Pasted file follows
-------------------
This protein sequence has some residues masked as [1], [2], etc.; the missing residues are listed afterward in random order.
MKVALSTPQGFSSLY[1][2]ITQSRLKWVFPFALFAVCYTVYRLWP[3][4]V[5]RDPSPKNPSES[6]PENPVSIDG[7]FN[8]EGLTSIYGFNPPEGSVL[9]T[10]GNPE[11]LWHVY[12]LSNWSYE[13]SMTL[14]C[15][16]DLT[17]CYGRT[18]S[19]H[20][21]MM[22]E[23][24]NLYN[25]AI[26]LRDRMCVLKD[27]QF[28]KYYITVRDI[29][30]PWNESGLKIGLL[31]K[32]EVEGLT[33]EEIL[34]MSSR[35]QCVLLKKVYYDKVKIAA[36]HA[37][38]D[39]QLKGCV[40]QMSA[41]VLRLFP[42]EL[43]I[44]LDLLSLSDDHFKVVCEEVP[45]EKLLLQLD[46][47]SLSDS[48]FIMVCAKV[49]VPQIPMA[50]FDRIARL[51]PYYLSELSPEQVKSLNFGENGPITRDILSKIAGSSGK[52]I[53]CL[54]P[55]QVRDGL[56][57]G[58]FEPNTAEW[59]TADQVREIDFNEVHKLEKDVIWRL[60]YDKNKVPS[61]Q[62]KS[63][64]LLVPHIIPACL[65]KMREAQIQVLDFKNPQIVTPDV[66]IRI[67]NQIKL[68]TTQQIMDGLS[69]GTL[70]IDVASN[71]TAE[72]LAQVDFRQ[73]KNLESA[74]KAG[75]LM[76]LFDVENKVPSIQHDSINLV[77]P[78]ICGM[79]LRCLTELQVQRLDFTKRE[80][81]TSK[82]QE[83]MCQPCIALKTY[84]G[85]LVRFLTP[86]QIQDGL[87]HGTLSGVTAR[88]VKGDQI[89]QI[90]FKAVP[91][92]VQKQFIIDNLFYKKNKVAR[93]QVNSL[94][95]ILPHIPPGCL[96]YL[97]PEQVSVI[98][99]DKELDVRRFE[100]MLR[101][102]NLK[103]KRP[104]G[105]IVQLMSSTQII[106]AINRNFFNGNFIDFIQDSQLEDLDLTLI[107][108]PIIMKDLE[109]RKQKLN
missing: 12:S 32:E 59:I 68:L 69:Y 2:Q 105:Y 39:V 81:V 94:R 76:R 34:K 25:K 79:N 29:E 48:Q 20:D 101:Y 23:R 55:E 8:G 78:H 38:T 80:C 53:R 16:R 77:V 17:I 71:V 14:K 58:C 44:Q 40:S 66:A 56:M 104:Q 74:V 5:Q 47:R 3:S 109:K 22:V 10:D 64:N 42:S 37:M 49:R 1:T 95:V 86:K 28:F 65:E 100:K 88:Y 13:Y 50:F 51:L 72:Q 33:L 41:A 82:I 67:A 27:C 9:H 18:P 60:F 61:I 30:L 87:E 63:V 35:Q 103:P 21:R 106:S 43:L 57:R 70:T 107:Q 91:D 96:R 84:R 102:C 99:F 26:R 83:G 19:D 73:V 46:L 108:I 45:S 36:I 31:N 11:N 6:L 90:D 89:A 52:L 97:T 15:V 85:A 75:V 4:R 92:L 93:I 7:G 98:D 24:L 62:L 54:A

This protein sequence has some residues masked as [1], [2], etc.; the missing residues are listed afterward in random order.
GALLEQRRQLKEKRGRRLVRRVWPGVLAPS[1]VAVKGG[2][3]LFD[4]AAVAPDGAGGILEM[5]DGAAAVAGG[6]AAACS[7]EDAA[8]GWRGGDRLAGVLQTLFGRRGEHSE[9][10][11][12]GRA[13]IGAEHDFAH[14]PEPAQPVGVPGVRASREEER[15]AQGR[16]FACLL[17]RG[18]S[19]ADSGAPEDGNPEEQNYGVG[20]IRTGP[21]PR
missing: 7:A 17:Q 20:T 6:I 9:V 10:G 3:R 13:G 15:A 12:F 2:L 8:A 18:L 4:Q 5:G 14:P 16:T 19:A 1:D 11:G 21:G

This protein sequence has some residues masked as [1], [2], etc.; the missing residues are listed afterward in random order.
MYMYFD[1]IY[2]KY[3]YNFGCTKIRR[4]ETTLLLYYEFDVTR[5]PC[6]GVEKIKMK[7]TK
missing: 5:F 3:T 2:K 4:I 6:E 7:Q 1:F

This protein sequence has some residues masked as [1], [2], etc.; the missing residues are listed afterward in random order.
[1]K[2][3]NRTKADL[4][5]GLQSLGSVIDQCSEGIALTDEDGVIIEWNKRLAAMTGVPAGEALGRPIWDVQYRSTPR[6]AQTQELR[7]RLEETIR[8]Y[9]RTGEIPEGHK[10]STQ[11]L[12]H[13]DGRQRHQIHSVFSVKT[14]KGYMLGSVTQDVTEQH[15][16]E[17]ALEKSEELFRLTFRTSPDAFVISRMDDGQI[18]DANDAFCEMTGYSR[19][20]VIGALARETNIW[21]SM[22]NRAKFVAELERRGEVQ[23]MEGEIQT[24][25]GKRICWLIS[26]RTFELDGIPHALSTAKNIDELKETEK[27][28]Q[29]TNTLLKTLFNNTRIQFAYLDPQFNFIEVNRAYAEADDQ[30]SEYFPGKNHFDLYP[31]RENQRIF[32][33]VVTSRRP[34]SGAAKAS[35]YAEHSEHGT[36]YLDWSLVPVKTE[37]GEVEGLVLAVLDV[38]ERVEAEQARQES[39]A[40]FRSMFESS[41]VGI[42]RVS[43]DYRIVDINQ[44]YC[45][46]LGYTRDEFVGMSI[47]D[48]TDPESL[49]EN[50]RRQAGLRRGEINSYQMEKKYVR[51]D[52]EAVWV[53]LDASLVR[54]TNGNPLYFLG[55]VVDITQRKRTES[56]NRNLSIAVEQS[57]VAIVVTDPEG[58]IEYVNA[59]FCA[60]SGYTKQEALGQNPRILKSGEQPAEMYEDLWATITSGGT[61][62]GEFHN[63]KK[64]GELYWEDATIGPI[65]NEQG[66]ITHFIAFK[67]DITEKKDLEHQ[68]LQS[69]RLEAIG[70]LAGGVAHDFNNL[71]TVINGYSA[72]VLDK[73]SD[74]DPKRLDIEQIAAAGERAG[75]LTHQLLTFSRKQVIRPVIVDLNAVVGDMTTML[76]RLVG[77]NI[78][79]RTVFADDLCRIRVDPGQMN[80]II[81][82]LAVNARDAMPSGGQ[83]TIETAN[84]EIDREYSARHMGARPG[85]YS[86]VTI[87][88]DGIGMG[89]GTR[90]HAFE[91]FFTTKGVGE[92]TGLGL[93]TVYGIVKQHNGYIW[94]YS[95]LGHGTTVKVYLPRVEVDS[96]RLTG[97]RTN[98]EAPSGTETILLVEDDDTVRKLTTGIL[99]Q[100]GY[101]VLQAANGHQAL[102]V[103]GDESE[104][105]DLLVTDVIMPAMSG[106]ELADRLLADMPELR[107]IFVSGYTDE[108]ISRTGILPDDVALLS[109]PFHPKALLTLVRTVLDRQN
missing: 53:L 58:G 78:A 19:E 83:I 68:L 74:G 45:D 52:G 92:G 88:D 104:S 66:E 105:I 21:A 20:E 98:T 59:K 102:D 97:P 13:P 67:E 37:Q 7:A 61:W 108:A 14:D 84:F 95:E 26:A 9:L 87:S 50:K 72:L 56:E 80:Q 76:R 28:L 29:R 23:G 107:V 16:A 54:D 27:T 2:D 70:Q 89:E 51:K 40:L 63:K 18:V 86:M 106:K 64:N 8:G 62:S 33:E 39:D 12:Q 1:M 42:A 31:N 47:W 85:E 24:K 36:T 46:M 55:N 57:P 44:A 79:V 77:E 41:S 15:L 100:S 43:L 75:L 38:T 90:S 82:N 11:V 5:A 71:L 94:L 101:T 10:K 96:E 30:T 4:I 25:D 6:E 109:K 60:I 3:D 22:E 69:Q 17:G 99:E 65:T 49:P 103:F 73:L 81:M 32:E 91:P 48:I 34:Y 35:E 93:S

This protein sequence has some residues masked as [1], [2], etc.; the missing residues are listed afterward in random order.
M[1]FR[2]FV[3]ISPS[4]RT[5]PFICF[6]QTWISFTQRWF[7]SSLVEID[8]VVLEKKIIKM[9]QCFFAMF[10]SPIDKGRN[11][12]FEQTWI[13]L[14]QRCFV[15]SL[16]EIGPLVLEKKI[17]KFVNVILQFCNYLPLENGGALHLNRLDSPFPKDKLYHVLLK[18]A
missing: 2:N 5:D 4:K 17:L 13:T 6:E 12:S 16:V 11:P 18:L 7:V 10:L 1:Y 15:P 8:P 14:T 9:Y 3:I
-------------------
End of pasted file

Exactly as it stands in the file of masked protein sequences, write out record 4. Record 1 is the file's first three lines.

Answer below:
This protein sequence has some residues masked as [1], [2], etc.; the missing residues are listed afterward in random order.
[1]K[2][3]NRTKADL[4][5]GLQSLGSVIDQCSEGIALTDEDGVIIEWNKRLAAMTGVPAGEALGRPIWDVQYRSTPR[6]AQTQELR[7]RLEETIR[8]Y[9]RTGEIPEGHK[10]STQ[11]L[12]H[13]DGRQRHQIHSVFSVKT[14]KGYMLGSVTQDVTEQH[15][16]E[17]ALEKSEELFRLTFRTSPDAFVISRMDDGQI[18]DANDAFCEMTGYSR[19][20]VIGALARETNIW[21]SM[22]NRAKFVAELERRGEVQ[23]MEGEIQT[24][25]GKRICWLIS[26]RTFELDGIPHALSTAKNIDELKETEK[27][28]Q[29]TNTLLKTLFNNTRIQFAYLDPQFNFIEVNRAYAEADDQ[30]SEYFPGKNHFDLYP[31]RENQRIF[32][33]VVTSRRP[34]SGAAKAS[35]YAEHSEHGT[36]YLDWSLVPVKTE[37]GEVEGLVLAVLDV[38]ERVEAEQARQES[39]A[40]FRSMFESS[41]VGI[42]RVS[43]DYRIVDINQ[44]YC[45][46]LGYTRDEFVGMSI[47]D[48]TDPESL[49]EN[50]RRQAGLRRGEINSYQMEKKYVR[51]D[52]EAVWV[53]LDASLVR[54]TNGNPLYFLG[55]VVDITQRKRTES[56]NRNLSIAVEQS[57]VAIVVTDPEG[58]IEYVNA[59]FCA[60]SGYTKQEALGQNPRILKSGEQPAEMYEDLWATITSGGT[61][62]GEFHN[63]KK[64]GELYWEDATIGPI[65]NEQG[66]ITHFIAFK[67]DITEKKDLEHQ[68]LQS[69]RLEAIG[70]LAGGVAHDFNNL[71]TVINGYSA[72]VLDK[73]SD[74]DPKRLDIEQIAAAGERAG[75]LTHQLLTFSRKQVIRPVIVDLNAVVGDMTTML[76]RLVG[77]NI[78][79]RTVFADDLCRIRVDPGQMN[80]II[81][82]LAVNARDAMPSGGQ[83]TIETAN[84]EIDREYSARHMGARPG[85]YS[86]VTI[87][88]DGIGMG[89]GTR[90]HAFE[91]FFTTKGVGE[92]TGLGL[93]TVYGIVKQHNGYIW[94]YS[95]LGHGTTVKVYLPRVEVDS[96]RLTG[97]RTN[98]EAPSGTETILLVEDDDTVRKLTTGIL[99]Q[100]GY[101]VLQAANGHQAL[102]V[103]GDESE[104][105]DLLVTDVIMPAMSG[106]ELADRLLADMPELR[107]IFVSGYTDE[108]ISRTGILPDDVALLS[109]PFHPKALLTLVRTVLDRQN
missing: 53:L 58:G 78:A 19:E 83:I 68:L 74:G 45:D 52:G 92:G 88:D 104:S 66:E 105:I 21:A 20:E 98:T 59:K 102:D 97:P 13:P 67:E 37:Q 7:A 61:W 108:A 14:D 84:F 95:E 26:A 9:L 87:S 50:K 72:L 56:E 80:Q 76:R 28:L 29:R 23:G 107:V 16:A 54:D 27:T 2:D 70:Q 89:E 51:K 40:L 63:K 18:V 86:M 106:K 64:N 8:G 62:S 33:E 39:D 12:Q 1:M 42:A 31:N 47:W 85:E 24:K 36:T 46:M 55:N 57:P 44:A 79:V 77:E 41:S 15:L 100:S 43:L 75:L 38:T 90:S 82:N 11:V 5:A 71:L 94:L 101:T 10:K 96:E 30:T 4:I 25:D 6:E 109:K 60:I 3:D 22:E 69:Q 17:G 99:E 65:T 49:P 103:F 73:L 81:M 32:E 91:P 48:I 34:Y 35:E 93:S